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The Carolina journal. volume (Charlotte, N.C.) 1965-19??, March 12, 1969, Image 8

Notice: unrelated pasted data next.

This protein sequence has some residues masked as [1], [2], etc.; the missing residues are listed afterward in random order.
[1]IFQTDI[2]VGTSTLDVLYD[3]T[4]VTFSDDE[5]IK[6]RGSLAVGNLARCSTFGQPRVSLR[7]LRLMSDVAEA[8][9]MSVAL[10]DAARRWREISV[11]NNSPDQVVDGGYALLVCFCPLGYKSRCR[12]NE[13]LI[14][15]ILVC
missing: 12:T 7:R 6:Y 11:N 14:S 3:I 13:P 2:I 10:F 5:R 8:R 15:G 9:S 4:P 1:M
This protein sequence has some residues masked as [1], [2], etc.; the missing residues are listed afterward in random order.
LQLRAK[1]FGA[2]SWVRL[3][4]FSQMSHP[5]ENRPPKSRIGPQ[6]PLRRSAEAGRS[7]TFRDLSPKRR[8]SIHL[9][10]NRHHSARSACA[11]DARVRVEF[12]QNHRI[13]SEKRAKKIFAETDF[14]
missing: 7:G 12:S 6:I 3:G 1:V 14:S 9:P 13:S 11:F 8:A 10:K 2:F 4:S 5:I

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w Pags 8, The Carolina Journal. 1969 / t 4. Dr. Schultz Publishes a History of Psychology A professor at the University of North Carolina at Charlotte has taken a new approach in writing the history of psychology. Dr. Duane P. Schultz, associate professor of psychology, is author of “A History of Modern Psychology,” just published simultaneously in New York and London by Academic Press. Most histories are in the chronological order of the great men. Dr. .Schultz approached his history through the major schools of thought in psychology, such as a s s o c i a t i o n i s rn , Gestalt psychology and psychoanalysis. The book conccittrates on the last I 00 years in which psychology has become a discipline and a science. Dr. .Schultz says that there have been expressions of interest from .K)0 colleges and universities about using the book as a college textbook. This is the third book for Dr. .Schultz,, lie is author of “Panic Behavior" and “.Sensory R c si r iction .” Two hooks, "Science of Psychology” and "Psychology and Industry" are in progress toward publication next year. Pei on Philology and Life Bobbitt Challenges Mr. Steve Rayburn 3608 Coldstream Lane Charlotte, N.C. Carolyn Bobbitt cc: R.T. Smith.Student Body The University of North Carolina at Charlotte golf team opens up its 1969 season with a match against St. Andrews in Laurinburg on March 15. PRICE TAG Any person who accepts favors in placing a mortgage on his peace of mind. BLUEPRINT A lot of time can be saved by figuring out where you want to go before you start. MASTER PLAN In spite of the speed of modern living wise men save enough time to plan their next move. Editorial (Continued from page 2) Inquisition Personal Appointments Dr. Mario Pei, who is reputed to speak and read more languages than any other living man, spoke in favor of an international language as a soloution to communication problems that have been with man since the beginning of time. Dr. Pei, author of THE STORY OF LANGUAGE and Professor of Romance Philology at Columbia, was selected as the first W.D. Carmichael Lecturer at UNC-C. Dr. Pei pointed out that he often found himself searching for the proper word to express his feelings, despite his broad academic knowledge of the field of semantics and phiology. He doubts that English could even become international in scope because of “nationalistic interests." Dr, Pei projected that some easily learned language like Esparanto might be the language of the future. (Continued from page 6) (10) ADVISING.-The review of our present advising system, and recommendations through the Academic Council to the Office of Academic Affairs is now a most important responsibility of the divisional chairmen. (11) B UDGETS.-The collection and coordination of budget requests within each division will be the responsibility of the chairmen. Board of Trustees. Some of these functions have already been assumed very successfully by the divisional chairmen. Others will be new. Still others may be determined appropriate for the divisional chairmen, and assigned to them as we continue our efforts to structure the University to take care of the necessities of growth and enmnlexities. (12) PERSONNEL APPOINTMENTS.- Personnel appointments withing each division will be determined as in the past with the addition of a decisive voice from the divisional chairmen. The channel for approval of a new appointment will now be from the department to the division, to the Office of Academic Affairs to the Chancellor, to the University to the Executive Committee of the SNEA Banquet The SNEA-ACEl Annual Spring Banquet to honor student teachers will be held on March 21. 1909, at 6;45 in the Cafeteria in the University Union. The cost will be S2.50 per person which should be paid by March 17. The speaker will be Dr. Zane Eargle, the North Carolina President of ACEl and the Associate Dean of the School of Education at Chapel Hill. The theme will be "forward Into Teaching." Members of ACEl and SNEA, student teachers, critic teachers, and guests are invited to attend. Often Imitated The Cellar 300 EAST MOREHEAD ST. OrEN 4:30-ll:4S Mon.-Sat. 3:30-11:45 Sun. Never Duplicated Entertainment (Continued from page 4) Eugene Ormandy Dear Mr. Rayburn: The current election of Union Officers is of serious importance to those of us who are deeply concerned with the future of our University and more specifically, the future of our University Union. Our position as candidates demands us to fulfill certain obligations. These obligations consist of presenting a clear and honest comparison of our respective platforms and fully educating the students with any innovations in programming and policy which either of us have formulated. Because of these reasons, Mr. Rayburn, I hereby challenge you to a debate, allowing questions and answers from the student body at 12:30 P.M., Wednesday, March 12 in the North-west Union Lounge. Cordially, Golf Team Plays Saturday This year’s squad, attempting to rebound from a very poor season last year has eight members, with five of them having collegiate experience. Those with experience are Steve Hillen, Charles Alexander, Tom Elliot and two transfers from Gardner-Webb, Fred Rees and Pete Townsley. Newcomers rounding out the team are John Rickelton, Lee Spencer and Chester Melton. The two home matches scheduled are on March 17 against Belmont Abbey and on April 14 against N. C. Methodist and UNC-G. Both these matches start at 1:00 P.M. and are held at Cedarwood Golf Course. RCA and The Philadelphia Orchestra under the conduction of Eugene Ormandy have just released several albums of classical music from Tchaikovsky to Teleman. Following are reviews of some of those albums. But, before that, 11 me tell you that with each of these albums, RCA has included FREE a special Limited Edition recording on their top-flight Red Seal label. “Five Treasured Recordings from the Heritage of Greatness on RCA Red Seal with Eugene Ormandy and the Philadelphia Orchestra. On this album are the originals: Fritz Kreisler, Paganini-Kreisler Concerto, recorded December 13, 1936; Marian Anderson, Brahms Alto Rhapsody, Op. 53, after Goethe’s “Harzreise in Winter,” recorded January 8, 1939; Lauritz Melchior, Wagner “Lohengrin’s Farewell (Act III), ” recorded April 17, 1938; Emanuel Eeuermann, R. Strauss’ “Don Quixote Op. 35, Final Variation,” recorded February 24, 1940; Kirsten Flagstad, Beethoven Fidelio: Abscheulicher! Act I, recorded October 17, 1937; and Ormandy in conversation with Roger Hall, and recollections of his artistic collaboration with the soloists appearing in this album and a comparison of two recordings of Tchaikivsky’s “Pathetique” which he conducted for his Philadelphia Orchestra Red Seal debut in December, 1936, and for his return to the RCA Red Seal label in 1968. This album, Sp-33-555, is included with each album LSC-3058, LSc- 3060 LSC-3055, LSC-3057, LSC-3065, and LSC-3059. We Survived the Madness “Inquisition” is a monthly underground publication that contains political, ethical, mystical, and literary comment and some pretty good art work. The magazine has its faults, but all in all it’s quite good. We would like to encourage these young men to continue in their fight for freedom of expression. They have been countered thus far with a lot of high echelon sophistry and some technicalmumbo jumbo that really boils down to “We don’t like your long hair or your ideas, and if you don’t stop rocking the boat, we’re going to get you.” It takes a lot of dedication and conviction to oppose this kind of censorship; we think that the Inquisitors have it. Good luck. Glen Yarbrough is a performer that isn’t heard much of lately. When you ask people why, they don’t really know. Perhaps it’s because no one plays any singles of his. Last month RCA released a new album entitled “We Survived the Madness.” It’s a simple recording: no flashy cover, to postscripts on the back that put idle minds to work, and no superlative statements are included to induce you to buy the album. The front cover is a picture of a sail boat out in the midst of the ocean seen on a very clam night. If some disc jockey decides to feature this album on one of his programs, Glen Yarbrough will again appear on the lips of quality music lovers. Instead of listing the tunes on the album, it’s merely suggested that you walk into your nearest record shop, find the recording, and read the list yourself. You’ll find your trip worthwhile. If you get a chance' to hear the album, you’ll find yourself asking for reasons why Glen Yarbrougli hasn’t been heard much lately. “We Survived the Madness” is Glen Yarbrough-it’s a good album-take our word for it. ★ ★ ★ ★ WATCH THIS SPACE FOR BIRTH, DEATH, AND MARMAGE NOTICES. YOU’VE GOT TO KEEP UP WITH WHO’S COMING, WHO’S GOING, & WHO’S MESSINP AROUND!!!!!!! trTnmrrrsTniAnnrrTrrrtnrBTnr o „ New Books » Out Of Print Search Service- o “ THE CHARLOTTE BOOKSHOP Phone 3324696 344 Charlottetown Mall Charlotte, N. C. aQOOQQQQQQOQOQQQOOOQQOn. Franklin 6-3548 SPORTING GOODS ATHLETIC EQUIPMENT the 230 Charlottetown Mall Charlotte 4, N. C. the Co by est: arc Ne be Fei “A \ 1 i Pf' I aci fra an of Co na ofi re Cc CO CO wc to CO cc ot a ir sc tf